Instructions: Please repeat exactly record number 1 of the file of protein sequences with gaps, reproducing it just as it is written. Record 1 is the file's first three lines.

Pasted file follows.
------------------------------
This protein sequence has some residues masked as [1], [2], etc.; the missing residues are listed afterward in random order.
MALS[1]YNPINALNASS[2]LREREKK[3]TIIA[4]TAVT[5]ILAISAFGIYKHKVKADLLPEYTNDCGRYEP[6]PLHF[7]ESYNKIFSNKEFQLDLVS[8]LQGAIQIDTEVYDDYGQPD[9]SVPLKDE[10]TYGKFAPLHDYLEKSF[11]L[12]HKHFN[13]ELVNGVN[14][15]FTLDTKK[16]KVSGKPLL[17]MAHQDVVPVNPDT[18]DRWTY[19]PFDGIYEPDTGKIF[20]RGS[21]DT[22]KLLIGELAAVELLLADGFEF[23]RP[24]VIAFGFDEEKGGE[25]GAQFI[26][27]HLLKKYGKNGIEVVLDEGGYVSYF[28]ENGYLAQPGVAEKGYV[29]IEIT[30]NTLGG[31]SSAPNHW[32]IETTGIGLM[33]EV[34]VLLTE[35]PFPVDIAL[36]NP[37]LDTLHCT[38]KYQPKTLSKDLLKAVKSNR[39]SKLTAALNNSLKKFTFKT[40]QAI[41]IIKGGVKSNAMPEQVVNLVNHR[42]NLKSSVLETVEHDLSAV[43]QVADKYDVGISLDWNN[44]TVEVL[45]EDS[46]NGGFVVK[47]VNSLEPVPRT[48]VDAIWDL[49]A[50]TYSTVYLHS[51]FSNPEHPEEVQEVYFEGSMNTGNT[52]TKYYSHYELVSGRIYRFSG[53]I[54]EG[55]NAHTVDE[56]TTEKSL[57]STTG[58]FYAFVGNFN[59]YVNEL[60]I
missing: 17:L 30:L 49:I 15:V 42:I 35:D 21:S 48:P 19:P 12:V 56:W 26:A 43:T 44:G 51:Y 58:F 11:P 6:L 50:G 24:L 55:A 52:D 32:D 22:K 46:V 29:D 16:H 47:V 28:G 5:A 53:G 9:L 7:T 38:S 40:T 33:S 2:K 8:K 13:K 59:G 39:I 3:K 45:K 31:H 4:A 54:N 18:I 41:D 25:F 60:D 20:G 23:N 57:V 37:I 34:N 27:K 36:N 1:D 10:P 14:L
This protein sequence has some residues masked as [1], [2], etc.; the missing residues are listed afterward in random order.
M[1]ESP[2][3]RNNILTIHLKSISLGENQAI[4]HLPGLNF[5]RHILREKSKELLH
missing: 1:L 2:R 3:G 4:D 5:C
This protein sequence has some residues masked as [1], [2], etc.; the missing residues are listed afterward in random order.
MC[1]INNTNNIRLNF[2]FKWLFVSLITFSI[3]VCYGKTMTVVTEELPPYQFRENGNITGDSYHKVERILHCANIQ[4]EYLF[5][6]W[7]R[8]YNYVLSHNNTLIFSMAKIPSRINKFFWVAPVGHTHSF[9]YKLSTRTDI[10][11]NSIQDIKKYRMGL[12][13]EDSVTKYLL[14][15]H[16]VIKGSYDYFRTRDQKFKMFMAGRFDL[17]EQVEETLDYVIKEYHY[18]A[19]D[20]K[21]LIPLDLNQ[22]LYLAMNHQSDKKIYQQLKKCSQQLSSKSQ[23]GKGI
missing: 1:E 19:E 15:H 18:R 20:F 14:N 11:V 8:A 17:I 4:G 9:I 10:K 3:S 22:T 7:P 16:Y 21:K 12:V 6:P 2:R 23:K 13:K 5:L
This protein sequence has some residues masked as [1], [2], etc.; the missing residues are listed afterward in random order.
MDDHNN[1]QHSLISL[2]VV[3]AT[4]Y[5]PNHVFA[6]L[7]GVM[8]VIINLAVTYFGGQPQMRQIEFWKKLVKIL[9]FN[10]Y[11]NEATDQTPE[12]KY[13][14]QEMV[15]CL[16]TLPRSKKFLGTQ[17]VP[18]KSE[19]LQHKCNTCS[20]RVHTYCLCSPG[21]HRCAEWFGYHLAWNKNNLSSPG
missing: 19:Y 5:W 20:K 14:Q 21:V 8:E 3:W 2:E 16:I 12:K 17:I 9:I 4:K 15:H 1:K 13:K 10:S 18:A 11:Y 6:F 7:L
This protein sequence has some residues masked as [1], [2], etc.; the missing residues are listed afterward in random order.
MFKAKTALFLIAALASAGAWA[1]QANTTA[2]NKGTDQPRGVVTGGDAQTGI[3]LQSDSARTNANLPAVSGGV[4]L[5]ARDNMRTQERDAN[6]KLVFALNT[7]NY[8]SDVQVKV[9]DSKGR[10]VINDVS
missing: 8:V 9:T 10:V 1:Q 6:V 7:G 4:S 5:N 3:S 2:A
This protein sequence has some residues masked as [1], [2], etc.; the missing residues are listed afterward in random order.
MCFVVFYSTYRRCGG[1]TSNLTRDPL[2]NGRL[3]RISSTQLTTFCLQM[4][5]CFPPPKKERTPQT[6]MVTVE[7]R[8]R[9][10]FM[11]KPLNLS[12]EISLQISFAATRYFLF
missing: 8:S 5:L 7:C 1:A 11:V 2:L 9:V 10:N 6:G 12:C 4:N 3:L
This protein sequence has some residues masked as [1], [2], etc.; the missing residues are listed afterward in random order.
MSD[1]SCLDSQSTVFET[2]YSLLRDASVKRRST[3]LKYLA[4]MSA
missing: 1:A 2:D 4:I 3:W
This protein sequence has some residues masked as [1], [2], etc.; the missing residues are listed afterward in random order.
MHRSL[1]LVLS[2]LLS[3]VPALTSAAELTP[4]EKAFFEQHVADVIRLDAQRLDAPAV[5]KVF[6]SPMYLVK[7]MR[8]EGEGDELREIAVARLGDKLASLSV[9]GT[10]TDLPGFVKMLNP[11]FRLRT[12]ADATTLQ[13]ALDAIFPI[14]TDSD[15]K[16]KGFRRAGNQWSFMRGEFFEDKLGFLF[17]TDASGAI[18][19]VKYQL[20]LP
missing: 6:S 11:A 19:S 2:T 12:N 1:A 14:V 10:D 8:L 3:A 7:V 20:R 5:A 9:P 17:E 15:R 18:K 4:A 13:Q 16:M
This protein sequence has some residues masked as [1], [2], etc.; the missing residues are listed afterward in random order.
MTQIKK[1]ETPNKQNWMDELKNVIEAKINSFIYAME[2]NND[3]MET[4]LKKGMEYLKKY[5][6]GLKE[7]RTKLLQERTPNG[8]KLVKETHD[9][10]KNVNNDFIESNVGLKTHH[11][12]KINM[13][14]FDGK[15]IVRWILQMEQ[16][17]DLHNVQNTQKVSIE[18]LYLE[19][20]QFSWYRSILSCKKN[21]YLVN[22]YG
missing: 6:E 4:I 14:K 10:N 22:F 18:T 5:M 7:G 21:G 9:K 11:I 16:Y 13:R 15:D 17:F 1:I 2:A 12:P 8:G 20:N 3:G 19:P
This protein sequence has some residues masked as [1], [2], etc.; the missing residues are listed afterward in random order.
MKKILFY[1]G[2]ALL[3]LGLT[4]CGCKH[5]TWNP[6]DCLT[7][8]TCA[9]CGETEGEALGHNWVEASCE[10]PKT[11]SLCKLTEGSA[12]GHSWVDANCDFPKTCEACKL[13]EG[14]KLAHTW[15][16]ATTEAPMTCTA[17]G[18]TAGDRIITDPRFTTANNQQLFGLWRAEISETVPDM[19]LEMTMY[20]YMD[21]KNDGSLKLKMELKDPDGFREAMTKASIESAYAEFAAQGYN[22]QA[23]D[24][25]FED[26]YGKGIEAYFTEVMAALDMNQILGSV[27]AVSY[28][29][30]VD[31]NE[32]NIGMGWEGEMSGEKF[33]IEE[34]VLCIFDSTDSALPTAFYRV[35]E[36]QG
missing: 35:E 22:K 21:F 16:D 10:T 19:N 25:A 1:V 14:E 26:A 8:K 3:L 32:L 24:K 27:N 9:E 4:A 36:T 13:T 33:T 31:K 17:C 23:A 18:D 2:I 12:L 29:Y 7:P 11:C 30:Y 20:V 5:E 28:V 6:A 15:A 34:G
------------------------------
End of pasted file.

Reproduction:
This protein sequence has some residues masked as [1], [2], etc.; the missing residues are listed afterward in random order.
MALS[1]YNPINALNASS[2]LREREKK[3]TIIA[4]TAVT[5]ILAISAFGIYKHKVKADLLPEYTNDCGRYEP[6]PLHF[7]ESYNKIFSNKEFQLDLVS[8]LQGAIQIDTEVYDDYGQPD[9]SVPLKDE[10]TYGKFAPLHDYLEKSF[11]L[12]HKHFN[13]ELVNGVN[14][15]FTLDTKK[16]KVSGKPLL[17]MAHQDVVPVNPDT[18]DRWTY[19]PFDGIYEPDTGKIF[20]RGS[21]DT[22]KLLIGELAAVELLLADGFEF[23]RP[24]VIAFGFDEEKGGE[25]GAQFI[26][27]HLLKKYGKNGIEVVLDEGGYVSYF[28]ENGYLAQPGVAEKGYV[29]IEIT[30]NTLGG[31]SSAPNHW[32]IETTGIGLM[33]EV[34]VLLTE[35]PFPVDIAL[36]NP[37]LDTLHCT[38]KYQPKTLSKDLLKAVKSNR[39]SKLTAALNNSLKKFTFKT[40]QAI[41]IIKGGVKSNAMPEQVVNLVNHR[42]NLKSSVLETVEHDLSAV[43]QVADKYDVGISLDWNN[44]TVEVL[45]EDS[46]NGGFVVK[47]VNSLEPVPRT[48]VDAIWDL[49]A[50]TYSTVYLHS[51]FSNPEHPEEVQEVYFEGSMNTGNT[52]TKYYSHYELVSGRIYRFSG[53]I[54]EG[55]NAHTVDE[56]TTEKSL[57]STTG[58]FYAFVGNFN[59]YVNEL[60]I
missing: 17:L 30:L 49:I 15:V 42:I 35:D 21:S 48:P 19:P 12:V 56:W 26:A 43:T 44:G 51:Y 58:F 11:P 6:L 50:G 24:L 55:A 52:D 32:D 22:K 46:V 29:D 16:H 47:V 28:G 5:A 53:G 9:L 7:T 38:S 40:T 33:S 2:K 8:K 13:K 59:G 39:I 3:K 45:K 31:H 4:A 54:N 18:I 41:D 25:F 60:D 20:G 23:N 57:V 37:I 34:N 27:K 36:N 1:D 10:P 14:L